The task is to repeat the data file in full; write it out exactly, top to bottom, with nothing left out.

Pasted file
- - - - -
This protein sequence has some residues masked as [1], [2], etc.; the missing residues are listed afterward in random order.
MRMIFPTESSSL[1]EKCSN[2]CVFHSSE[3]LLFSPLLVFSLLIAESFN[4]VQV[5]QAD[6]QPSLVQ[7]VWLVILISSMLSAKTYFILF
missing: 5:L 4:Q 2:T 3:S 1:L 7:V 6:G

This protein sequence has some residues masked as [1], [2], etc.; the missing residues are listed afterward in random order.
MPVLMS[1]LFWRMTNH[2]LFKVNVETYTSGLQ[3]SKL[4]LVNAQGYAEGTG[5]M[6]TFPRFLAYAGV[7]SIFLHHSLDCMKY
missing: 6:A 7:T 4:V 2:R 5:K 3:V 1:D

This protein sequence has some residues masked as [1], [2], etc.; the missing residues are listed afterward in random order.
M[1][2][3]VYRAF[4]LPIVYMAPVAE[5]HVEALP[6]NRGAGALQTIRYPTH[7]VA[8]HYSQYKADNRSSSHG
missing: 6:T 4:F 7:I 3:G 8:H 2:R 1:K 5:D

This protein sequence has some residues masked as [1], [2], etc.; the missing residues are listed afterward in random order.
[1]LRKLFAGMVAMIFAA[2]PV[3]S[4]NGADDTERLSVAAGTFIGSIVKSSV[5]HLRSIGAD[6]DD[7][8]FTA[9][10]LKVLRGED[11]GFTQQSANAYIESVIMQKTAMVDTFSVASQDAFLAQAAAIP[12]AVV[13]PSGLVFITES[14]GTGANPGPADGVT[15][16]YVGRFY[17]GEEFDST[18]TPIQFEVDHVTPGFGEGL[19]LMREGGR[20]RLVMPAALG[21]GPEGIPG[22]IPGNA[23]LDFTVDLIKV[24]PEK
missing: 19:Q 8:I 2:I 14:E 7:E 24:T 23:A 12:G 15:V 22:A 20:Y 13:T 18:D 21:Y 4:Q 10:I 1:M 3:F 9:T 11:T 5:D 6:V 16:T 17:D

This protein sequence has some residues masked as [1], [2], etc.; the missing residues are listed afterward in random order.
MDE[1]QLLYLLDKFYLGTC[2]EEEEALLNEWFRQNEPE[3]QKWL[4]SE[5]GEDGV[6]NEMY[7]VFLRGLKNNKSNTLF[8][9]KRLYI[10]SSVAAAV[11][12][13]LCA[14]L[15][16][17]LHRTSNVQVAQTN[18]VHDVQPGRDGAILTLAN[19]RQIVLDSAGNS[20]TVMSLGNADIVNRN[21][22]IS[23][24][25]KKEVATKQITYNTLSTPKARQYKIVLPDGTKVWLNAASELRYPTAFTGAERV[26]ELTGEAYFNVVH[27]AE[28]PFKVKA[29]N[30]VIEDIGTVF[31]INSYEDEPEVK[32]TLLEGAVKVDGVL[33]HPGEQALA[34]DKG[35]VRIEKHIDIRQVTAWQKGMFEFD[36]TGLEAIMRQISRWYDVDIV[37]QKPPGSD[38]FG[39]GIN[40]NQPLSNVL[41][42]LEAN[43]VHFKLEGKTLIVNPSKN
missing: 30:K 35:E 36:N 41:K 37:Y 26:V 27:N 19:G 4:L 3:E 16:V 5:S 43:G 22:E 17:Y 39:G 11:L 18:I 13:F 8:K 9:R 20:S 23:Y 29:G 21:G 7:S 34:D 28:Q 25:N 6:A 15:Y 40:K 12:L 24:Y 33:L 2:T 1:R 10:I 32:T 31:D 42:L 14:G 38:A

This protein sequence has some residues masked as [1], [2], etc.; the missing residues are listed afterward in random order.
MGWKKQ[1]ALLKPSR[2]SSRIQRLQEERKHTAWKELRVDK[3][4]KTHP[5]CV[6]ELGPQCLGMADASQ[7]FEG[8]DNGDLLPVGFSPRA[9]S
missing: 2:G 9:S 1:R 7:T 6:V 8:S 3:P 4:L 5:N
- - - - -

This protein sequence has some residues masked as [1], [2], etc.; the missing residues are listed afterward in random order.
MRMIFPTESSSL[1]EKCSN[2]CVFHSSE[3]LLFSPLLVFSLLIAESFN[4]VQV[5]QAD[6]QPSLVQ[7]VWLVILISSMLSAKTYFILF
missing: 5:L 4:Q 2:T 3:S 1:L 7:V 6:G

This protein sequence has some residues masked as [1], [2], etc.; the missing residues are listed afterward in random order.
MPVLMS[1]LFWRMTNH[2]LFKVNVETYTSGLQ[3]SKL[4]LVNAQGYAEGTG[5]M[6]TFPRFLAYAGV[7]SIFLHHSLDCMKY
missing: 6:A 7:T 4:V 2:R 5:K 3:V 1:D

This protein sequence has some residues masked as [1], [2], etc.; the missing residues are listed afterward in random order.
M[1][2][3]VYRAF[4]LPIVYMAPVAE[5]HVEALP[6]NRGAGALQTIRYPTH[7]VA[8]HYSQYKADNRSSSHG
missing: 6:T 4:F 7:I 3:G 8:H 2:R 1:K 5:D

This protein sequence has some residues masked as [1], [2], etc.; the missing residues are listed afterward in random order.
[1]LRKLFAGMVAMIFAA[2]PV[3]S[4]NGADDTERLSVAAGTFIGSIVKSSV[5]HLRSIGAD[6]DD[7][8]FTA[9][10]LKVLRGED[11]GFTQQSANAYIESVIMQKTAMVDTFSVASQDAFLAQAAAIP[12]AVV[13]PSGLVFITES[14]GTGANPGPADGVT[15][16]YVGRFY[17]GEEFDST[18]TPIQFEVDHVTPGFGEGL[19]LMREGGR[20]RLVMPAALG[21]GPEGIPG[22]IPGNA[23]LDFTVDLIKV[24]PEK
missing: 19:Q 8:I 2:I 14:E 7:E 24:T 23:A 12:G 15:V 22:A 20:Y 13:T 18:D 21:Y 4:Q 10:I 1:M 3:F 9:T 11:T 5:D 6:V 16:T 17:D

This protein sequence has some residues masked as [1], [2], etc.; the missing residues are listed afterward in random order.
MDE[1]QLLYLLDKFYLGTC[2]EEEEALLNEWFRQNEPE[3]QKWL[4]SE[5]GEDGV[6]NEMY[7]VFLRGLKNNKSNTLF[8][9]KRLYI[10]SSVAAAV[11][12][13]LCA[14]L[15][16][17]LHRTSNVQVAQTN[18]VHDVQPGRDGAILTLAN[19]RQIVLDSAGNS[20]TVMSLGNADIVNRN[21][22]IS[23][24][25]KKEVATKQITYNTLSTPKARQYKIVLPDGTKVWLNAASELRYPTAFTGAERV[26]ELTGEAYFNVVH[27]AE[28]PFKVKA[29]N[30]VIEDIGTVF[31]INSYEDEPEVK[32]TLLEGAVKVDGVL[33]HPGEQALA[34]DKG[35]VRIEKHIDIRQVTAWQKGMFEFD[36]TGLEAIMRQISRWYDVDIV[37]QKPPGSD[38]FG[39]GIN[40]NQPLSNVL[41][42]LEAN[43]VHFKLEGKTLIVNPSKN
missing: 30:K 35:E 36:N 41:K 37:Y 26:V 27:N 19:G 4:L 3:E 16:V 5:S 43:G 22:E 17:Y 39:G 11:L 18:I 13:F 8:K 9:R 20:S 23:Y 29:G 21:G 7:S 34:D 28:Q 25:N 6:A 15:Y 40:K 12:L 24:Y 33:L 2:T 1:R 10:I 32:T 31:D 42:L 14:G 38:A

This protein sequence has some residues masked as [1], [2], etc.; the missing residues are listed afterward in random order.
MGWKKQ[1]ALLKPSR[2]SSRIQRLQEERKHTAWKELRVDK[3][4]KTHP[5]CV[6]ELGPQCLGMADASQ[7]FEG[8]DNGDLLPVGFSPRA[9]S
missing: 2:G 9:S 1:R 7:T 6:V 8:S 3:P 4:L 5:N